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Got a fever? It may be a good thing

We are a drug-obsessed, symptom-obsessed, relief-obsessed culture, so we’ve been conditioned to believe that every symptom must be obliterated because well, otherwise, how will we get better?

Got pain? Take a pain reliever.

Can’t sleep? Take a sleeping pill.

Got a fever? The ads are very persuasive: You must take a Tylenol or an Aspirin to quickly relieve that feeling of what? Tiredness? Being too hot? Feeling blah? Dulling the voice in your head of your mother when you were a kid warning you to take an Aspirin if you have a fever?

But the truth is that the reason we get most symptoms is to warn us of a medical problem we’ve developed and suppressing that warning too quickly, especially if that symptom is not by itself a danger to our health, is actually often counterproductive to getting better quickly.

And fever is a prime example of a symptom on which we tend to jump way too fast.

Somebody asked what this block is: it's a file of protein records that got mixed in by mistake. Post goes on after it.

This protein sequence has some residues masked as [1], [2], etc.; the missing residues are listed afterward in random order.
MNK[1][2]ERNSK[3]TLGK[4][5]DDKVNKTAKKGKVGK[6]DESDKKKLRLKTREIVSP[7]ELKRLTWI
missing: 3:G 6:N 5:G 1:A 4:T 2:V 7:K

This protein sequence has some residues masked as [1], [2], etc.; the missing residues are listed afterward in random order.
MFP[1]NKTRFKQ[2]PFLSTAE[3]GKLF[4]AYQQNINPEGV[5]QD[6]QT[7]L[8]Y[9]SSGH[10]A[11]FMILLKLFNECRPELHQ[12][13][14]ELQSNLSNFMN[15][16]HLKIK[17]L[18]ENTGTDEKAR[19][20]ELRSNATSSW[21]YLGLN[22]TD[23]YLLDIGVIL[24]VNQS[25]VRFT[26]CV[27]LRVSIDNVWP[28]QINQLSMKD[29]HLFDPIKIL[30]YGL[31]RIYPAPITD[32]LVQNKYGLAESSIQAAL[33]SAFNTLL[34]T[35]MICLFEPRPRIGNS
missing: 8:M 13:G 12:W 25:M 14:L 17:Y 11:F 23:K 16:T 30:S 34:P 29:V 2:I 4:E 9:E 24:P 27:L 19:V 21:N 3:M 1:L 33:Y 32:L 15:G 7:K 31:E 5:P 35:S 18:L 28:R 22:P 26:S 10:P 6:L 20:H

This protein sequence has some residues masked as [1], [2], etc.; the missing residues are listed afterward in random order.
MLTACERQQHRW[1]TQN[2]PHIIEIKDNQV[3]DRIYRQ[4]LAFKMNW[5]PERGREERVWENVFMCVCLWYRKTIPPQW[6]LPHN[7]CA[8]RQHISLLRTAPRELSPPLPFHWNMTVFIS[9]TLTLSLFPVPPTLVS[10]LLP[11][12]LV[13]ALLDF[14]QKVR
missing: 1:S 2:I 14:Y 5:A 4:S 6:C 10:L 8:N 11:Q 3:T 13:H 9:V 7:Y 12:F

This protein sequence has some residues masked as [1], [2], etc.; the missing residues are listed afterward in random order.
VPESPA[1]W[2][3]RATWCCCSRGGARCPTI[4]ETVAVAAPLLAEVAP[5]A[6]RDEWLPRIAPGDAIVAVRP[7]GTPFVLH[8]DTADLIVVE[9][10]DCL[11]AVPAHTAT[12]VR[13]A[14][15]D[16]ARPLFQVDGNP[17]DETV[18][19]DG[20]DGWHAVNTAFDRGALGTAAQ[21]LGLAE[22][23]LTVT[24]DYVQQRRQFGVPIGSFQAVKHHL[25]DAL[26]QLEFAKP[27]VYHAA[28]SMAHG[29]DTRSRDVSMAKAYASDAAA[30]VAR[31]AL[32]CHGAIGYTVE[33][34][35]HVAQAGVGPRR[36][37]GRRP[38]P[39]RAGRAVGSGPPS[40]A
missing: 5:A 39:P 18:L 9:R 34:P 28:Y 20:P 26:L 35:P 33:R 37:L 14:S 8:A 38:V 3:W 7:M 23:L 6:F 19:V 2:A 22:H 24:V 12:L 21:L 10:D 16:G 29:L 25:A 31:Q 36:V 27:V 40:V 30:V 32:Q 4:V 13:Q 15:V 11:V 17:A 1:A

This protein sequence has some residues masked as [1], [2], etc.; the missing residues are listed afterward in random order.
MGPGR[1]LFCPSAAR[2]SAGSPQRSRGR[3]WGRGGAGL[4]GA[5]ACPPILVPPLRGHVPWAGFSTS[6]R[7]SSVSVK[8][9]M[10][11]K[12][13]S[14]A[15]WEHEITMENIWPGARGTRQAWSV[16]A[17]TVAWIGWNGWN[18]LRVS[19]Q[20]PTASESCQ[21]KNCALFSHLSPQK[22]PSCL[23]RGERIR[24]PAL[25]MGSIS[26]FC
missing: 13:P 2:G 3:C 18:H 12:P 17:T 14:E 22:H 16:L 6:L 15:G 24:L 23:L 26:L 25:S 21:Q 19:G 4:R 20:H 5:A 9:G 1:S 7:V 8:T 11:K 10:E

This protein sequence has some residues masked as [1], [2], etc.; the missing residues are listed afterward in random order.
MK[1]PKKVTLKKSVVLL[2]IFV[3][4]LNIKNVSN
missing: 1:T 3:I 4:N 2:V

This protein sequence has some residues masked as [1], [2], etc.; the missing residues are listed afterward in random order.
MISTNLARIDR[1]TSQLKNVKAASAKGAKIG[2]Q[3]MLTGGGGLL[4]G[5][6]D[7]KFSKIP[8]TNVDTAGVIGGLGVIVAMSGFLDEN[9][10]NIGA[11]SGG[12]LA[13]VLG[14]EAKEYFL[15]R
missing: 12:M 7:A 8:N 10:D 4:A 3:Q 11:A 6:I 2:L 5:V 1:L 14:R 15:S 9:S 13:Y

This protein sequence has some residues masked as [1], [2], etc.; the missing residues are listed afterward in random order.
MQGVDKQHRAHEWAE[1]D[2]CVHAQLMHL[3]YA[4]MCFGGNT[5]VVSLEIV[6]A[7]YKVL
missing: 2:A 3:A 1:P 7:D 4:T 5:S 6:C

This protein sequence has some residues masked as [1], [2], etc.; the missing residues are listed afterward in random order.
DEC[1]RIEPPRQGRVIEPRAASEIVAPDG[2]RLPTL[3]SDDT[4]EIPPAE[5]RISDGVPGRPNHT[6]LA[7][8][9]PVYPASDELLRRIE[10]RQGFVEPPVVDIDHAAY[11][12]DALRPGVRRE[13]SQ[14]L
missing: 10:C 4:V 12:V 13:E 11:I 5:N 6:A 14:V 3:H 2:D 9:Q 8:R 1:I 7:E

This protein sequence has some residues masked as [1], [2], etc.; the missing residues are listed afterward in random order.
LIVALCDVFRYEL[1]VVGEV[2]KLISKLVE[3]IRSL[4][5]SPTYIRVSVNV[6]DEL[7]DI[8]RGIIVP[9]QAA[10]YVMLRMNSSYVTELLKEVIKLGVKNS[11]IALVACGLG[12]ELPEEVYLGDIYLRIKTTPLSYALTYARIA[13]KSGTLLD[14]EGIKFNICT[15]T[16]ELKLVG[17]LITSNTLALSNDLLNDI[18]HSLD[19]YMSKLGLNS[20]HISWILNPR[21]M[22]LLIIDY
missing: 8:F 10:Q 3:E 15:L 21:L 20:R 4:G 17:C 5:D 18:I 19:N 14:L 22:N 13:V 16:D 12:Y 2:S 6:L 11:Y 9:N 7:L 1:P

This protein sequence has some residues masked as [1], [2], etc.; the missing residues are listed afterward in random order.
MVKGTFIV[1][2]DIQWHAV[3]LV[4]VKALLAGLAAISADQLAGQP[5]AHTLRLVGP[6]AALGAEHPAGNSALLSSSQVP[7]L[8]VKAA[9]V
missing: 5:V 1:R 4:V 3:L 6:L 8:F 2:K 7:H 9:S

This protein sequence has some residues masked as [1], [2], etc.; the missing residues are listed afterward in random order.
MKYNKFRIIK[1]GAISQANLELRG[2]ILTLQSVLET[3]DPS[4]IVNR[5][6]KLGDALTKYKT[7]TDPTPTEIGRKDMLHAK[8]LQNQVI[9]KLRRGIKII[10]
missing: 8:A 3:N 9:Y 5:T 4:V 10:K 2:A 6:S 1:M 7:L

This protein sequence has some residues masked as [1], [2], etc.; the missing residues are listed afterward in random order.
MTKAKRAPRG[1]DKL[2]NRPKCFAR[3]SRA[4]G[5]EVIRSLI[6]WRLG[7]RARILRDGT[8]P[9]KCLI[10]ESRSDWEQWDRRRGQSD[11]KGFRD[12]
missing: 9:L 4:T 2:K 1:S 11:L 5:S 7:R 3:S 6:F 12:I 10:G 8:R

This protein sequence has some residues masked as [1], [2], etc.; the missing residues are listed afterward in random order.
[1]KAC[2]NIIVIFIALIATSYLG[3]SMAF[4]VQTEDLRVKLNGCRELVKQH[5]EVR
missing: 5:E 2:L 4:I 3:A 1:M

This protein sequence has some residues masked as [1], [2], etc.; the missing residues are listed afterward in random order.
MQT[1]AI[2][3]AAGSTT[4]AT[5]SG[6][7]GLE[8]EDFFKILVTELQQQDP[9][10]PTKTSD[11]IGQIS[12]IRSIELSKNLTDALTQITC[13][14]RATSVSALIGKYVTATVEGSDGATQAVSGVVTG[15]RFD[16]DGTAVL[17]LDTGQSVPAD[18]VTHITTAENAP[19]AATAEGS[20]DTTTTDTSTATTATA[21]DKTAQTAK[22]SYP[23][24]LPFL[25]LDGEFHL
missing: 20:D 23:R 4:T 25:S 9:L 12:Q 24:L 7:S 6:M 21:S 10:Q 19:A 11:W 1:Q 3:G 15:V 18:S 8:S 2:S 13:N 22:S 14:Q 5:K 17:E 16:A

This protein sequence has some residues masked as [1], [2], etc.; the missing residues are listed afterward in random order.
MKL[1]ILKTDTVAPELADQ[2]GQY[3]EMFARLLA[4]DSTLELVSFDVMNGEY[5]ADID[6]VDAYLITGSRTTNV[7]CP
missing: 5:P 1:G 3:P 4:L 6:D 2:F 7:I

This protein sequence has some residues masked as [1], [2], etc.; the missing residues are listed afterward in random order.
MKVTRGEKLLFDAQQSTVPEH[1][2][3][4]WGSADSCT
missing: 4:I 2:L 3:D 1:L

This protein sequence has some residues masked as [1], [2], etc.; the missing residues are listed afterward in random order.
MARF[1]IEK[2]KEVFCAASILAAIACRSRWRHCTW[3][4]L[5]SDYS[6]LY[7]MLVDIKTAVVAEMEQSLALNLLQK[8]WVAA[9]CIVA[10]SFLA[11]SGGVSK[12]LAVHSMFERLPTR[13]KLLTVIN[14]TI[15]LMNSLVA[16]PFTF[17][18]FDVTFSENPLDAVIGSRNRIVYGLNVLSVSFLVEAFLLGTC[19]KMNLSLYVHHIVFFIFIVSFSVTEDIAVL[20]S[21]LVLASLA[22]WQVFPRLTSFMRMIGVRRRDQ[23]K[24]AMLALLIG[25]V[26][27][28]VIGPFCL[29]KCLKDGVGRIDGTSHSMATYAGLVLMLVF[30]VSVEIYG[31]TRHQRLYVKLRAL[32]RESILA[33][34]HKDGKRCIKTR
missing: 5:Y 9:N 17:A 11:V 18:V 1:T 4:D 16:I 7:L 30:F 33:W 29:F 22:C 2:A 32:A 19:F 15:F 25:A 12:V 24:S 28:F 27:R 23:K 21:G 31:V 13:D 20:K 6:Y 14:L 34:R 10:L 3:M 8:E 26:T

A moderate spike in temperature will not harm anyone who gets a cold or the flu, so before you reach for the Tylenol, remember that there must be an evolutionary reason we get a fever when we get a respiratory infection.

And if you want to know what that reason is, here’s a really good clue from a recent study in mice published in the journal Immunity.

The Chinese researchers concluded that fever alters the white blood cells – those vital infection-fighters – to make them more likely to travel to the area of need.

In other words, a fever ramps up the immune system to help you get over an infection more quickly.

Not sure if you should feed a fever or starve a fever, but I am pretty sure you shouldn’t try to kill it.

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